Flyers 2022-23 Goaltending Carousel

We’re currently living through a very rare time in Philadelphia Flyers’ history. No, not the team being historically bad with absolutely no direction. Instead, we’re talking about a good problem to have- an abundance of goaltending talent!

Over the course of the last decade or so, the Flyers have done a very good job in drafting goaltenders that have shown that they can be potential NHL-caliber talent. Though because of it, there’s now a “too many cooks in the kitchen” scenario developing in Philly. There’s only so many spots in the crease to be had, and with only Carter Hart as the established young veteran of the bunch, the battle for the fresher faces to prove themselves is underway.

Carter Hart had a bounce back season in 2021-22 after an atrocious 2020 season. Even though his numbers weren’t anything to write home about (3.16 goals against average and .905 save percentage) he gave the team a chance to win every night, they just failed him more often than not. He’s firmly entrenched himself as the starting goaltender until further notice.

Felix Sandstrom has risen to the occasion over the last two seasons as the Phantoms go-to starting goaltender, though his treatment during the dying days of the Flyers’ campaign was slightly baffling and clouded up his future. Martin Jones was not traded at the deadline and Hart was run into the ground until he was physically unable to play. Even when Hart got hurt, Jones still saw the lion’s share of the starts, with Sandstrom being an emergency recall on a game-by-game basis to ride the bench. He only saw five games of NHL action total, with four coming in April. The fact that, for whatever reason, the organization was hesitant to give him NHL minutes doesn’t seem to bode well for his future.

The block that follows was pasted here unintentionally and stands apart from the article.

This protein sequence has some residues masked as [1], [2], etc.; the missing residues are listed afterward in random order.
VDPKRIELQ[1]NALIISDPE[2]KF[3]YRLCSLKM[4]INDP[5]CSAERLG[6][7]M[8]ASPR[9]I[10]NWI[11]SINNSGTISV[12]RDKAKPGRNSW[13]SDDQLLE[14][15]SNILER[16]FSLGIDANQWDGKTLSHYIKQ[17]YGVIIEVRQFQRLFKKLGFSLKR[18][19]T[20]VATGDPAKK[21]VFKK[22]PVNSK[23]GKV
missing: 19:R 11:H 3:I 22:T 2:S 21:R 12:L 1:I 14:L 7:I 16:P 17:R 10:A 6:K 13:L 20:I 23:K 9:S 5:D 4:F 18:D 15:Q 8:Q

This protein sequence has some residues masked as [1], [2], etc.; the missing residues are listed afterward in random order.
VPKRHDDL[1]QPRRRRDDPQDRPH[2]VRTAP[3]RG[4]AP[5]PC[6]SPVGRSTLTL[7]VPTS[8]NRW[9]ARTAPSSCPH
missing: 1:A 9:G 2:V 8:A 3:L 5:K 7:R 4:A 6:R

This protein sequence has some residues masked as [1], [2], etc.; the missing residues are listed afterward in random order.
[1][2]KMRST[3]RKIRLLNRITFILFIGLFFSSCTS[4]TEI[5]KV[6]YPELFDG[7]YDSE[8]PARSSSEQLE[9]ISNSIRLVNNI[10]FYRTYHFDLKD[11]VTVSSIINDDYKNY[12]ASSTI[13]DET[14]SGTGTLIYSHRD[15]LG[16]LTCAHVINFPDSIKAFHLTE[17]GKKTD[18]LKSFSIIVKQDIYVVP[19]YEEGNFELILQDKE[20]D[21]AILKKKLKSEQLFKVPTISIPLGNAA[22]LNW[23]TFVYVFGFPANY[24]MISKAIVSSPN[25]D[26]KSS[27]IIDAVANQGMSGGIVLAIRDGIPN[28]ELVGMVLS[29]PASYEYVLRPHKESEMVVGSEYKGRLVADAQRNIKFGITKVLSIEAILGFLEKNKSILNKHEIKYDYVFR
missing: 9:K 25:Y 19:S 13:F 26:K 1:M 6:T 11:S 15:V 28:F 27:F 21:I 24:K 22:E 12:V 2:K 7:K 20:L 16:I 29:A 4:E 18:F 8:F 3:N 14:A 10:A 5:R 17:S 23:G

That being said, he’s the only one with substantial North American experience, with Fedotov and Ersson having little to no ice time under their belt. Sandstrom is 25 and a pending restricted free agent after signing a one-year deal last year.

Samuel Ersson made the jump to North America last season with plenty of hype from his days in Sweden. Unfortunately, he never really got a chance to show his stuff during the 2021-22 season, as a lower-body injury limited him to just five games with the Lehigh Valley Phantoms. He will return next season and presumably get his shot once again to earn his claim in the AHL.

Seven years after he was drafted by the Flyers 188th overall, Ivan Fedotov, who will turn 26 in November, will finally make the jump to North America as he signed a one-year entry-level deal. He’s coming off a Gagarin Cup victory in the KHL, as well as being a finalist for goalie of the year. He also impressed at the 2022 Winter Olympics playing with the Russian Olympic Committee with a 1.61 goals against average and .943 save percentage in six games. His impressive accommodations in Russia have built some serious hype for his impending NHL debut, but until he actually arrives in Philly and plays in a game or two, it’s important to temper expectations. Not every player makes a clean jump to North American ice.